"Don't cross your bridges before they're hatched."
IN THIS ONE... Pangol becomes an army, but the Doctor throws a spanner in the works.
REVIEW: The Leisure Hive's short finale suffers from things happening because they must, which just goes to show breakneck coincidental/lazy climaxes aren't confined to the new series (a frequent complaint of New Who). Some of this is in the staging, especially the sequence where the Doctor goes from chamber to TARDIS and back again unseen by hiding in plain sight behind one of those giant jelly babies. It's completely ridiculous that the Argolin (or indeed, Romana before that) don't notice his moving about when he's he most visible man in any room. One gets the impression that Tom Baker, stifled by a bare script and the inability to add lines (though the mixed metaphor quoted above is very likely his), has decided to act out and enlarge his physical performance, to the detriment of the story's logic. He even looks straight into camera in spots. Ugh. The Doctor fiddles with some wires and replaces all the Pangols with unstable Doctors likely to disappear in a few minutes' time, though of course, none of them seem to be the same height. Despite all being pacifists, no Argolin even reacts to Romana's warnings as Pangol sends them veering into war. Why do Mena and Pangol seem to merge into one inside the chamber if he's just going to be rejuvenated into a baby? The Doctor stops whatever's happening in there by throwing a helmet at the viewer... which doesn't seem to be an important part of the mechanism. Mena gets out of the chamber and immediately starts barking out orders as if she's had time to reflect on what's been happening. The good Foamasi miraculously survives his ship's explosion, averting the war Pangol meant to start. And the Doctor leaves his randomizer on Argolis so the planet can, what, continue being a Fountain of Youth? And where do they find his coat so he can change from his Pangol toga?
With more than 5 minutes to spare to make it standard length, the production could have added the necessary explanations, reactions and transition scenes to fix most of these problems. Instead, we must content ourselves that a character finally says "I must explain" (the Foamasi, about the crooked land deal). We don't need everything explained, but we do need them to make sense within the context of a story. At times, they're rather asking us to be like the Argolin, unthinking, unquestioning witnesses to Pangol's (and the Doctor's) plans. Look at the pretty pictures and accept what you see. And though the Pangol army's swinging arms tend to silliness, and the Argolin have the worst peripheral vision on record, the episode does work on a visual basis. The unmasking of the Foamasi in quick editing of close-ups is quite unlike anything Doctor Who has ever done, and very effective. The Power of the Daleks trick to multiply the Pangol army is well done too. And there are cool effects like the cotton ball grenade and the tachyonic multiplication. But like the CGI-fests of today, I need a strong story to pin the imagery on.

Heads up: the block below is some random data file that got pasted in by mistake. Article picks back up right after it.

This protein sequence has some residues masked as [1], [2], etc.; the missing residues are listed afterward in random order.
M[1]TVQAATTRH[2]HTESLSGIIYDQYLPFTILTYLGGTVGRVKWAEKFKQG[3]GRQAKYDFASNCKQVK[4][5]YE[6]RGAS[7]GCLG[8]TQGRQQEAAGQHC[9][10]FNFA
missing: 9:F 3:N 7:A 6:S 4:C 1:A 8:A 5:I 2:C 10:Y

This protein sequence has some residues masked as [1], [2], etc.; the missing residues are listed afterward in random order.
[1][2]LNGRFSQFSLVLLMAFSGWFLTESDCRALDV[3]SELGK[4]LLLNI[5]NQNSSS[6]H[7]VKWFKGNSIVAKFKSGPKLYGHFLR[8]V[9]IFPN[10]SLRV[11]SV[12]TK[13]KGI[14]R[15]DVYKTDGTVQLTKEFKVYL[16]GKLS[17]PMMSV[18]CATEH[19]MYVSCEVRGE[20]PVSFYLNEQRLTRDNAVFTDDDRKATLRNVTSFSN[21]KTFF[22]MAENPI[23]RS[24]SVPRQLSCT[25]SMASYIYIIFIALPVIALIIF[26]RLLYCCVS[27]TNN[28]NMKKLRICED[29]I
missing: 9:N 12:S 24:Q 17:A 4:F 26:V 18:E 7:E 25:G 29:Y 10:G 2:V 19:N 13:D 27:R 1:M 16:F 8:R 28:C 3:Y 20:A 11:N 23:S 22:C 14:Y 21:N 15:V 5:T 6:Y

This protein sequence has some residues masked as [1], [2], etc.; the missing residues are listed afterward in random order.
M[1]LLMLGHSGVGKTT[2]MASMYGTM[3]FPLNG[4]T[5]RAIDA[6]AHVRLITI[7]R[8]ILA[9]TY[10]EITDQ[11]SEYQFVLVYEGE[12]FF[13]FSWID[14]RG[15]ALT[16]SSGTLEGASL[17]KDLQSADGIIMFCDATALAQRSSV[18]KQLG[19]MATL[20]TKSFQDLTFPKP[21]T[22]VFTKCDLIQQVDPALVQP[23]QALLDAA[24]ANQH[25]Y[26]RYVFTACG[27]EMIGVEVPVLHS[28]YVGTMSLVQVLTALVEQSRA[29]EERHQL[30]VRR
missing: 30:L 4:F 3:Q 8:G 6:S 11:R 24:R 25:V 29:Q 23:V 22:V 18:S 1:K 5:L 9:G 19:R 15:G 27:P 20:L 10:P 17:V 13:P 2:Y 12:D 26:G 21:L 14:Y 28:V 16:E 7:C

One final note: The Leisure Hive seems to have a particular obsession with getting rid of the TARDIS randomizer which prevented the Black Guardian from catching up to the Doctor. Seeing as the last couple serials ignored it anyway, I have to wonder why they should bother. When introduced, it brought Doctor Who back to its roots when Hartnell couldn't control his time ship, and provided a good reason to drop the TARDIS wherever the writers needed it. JNT is apparently jettisoning the legacy of the Williams era (K9's is a work in progress), but there's very little justification for it. Even the Doctor's comments about the Black Guardian being a toothless "cosmic hobo" ring false given his reverence of the White Guardian in The Ribos Operation.
VERSIONS: A great many changes were wrought by Fisher in the Target novelization, from the opening scene filtered through the perception of beach workers, to the chapter on Argolin history through a dueling tale, to the fountains of blood when the first victim of chamber dies.
REWATCHABILITY: Medium-Low - Still some pretty pictures to look at, but the production is in too much of a hurry to finish it to apply logic to the finale.
STORY REWATCHABILITY: Medium - I'd recommend it as a departure from what Doctor Who had been doing in the 70s. Its slick visuals do not entirely make up for the gaps in story logic however.